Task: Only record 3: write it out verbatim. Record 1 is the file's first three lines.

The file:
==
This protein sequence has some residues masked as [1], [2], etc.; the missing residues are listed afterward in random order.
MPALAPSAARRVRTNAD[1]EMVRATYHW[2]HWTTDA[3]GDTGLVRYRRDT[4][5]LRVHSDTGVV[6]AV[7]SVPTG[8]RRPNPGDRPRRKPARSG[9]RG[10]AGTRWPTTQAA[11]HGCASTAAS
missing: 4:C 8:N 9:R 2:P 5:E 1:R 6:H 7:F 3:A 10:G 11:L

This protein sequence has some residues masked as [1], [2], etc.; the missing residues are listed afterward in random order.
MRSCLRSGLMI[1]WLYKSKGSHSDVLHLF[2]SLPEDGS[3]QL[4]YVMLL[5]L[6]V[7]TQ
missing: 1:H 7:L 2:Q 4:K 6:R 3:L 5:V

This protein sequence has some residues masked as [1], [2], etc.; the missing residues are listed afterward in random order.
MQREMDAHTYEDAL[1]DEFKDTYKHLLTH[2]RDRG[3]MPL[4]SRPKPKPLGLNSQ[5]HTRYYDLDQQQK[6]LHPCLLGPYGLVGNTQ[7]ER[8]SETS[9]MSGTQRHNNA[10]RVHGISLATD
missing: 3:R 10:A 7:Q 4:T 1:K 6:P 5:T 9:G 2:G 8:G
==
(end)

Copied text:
This protein sequence has some residues masked as [1], [2], etc.; the missing residues are listed afterward in random order.
MQREMDAHTYEDAL[1]DEFKDTYKHLLTH[2]RDRG[3]MPL[4]SRPKPKPLGLNSQ[5]HTRYYDLDQQQK[6]LHPCLLGPYGLVGNTQ[7]ER[8]SETS[9]MSGTQRHNNA[10]RVHGISLATD
missing: 3:R 10:A 7:Q 4:T 1:K 6:P 5:T 9:G 2:G 8:G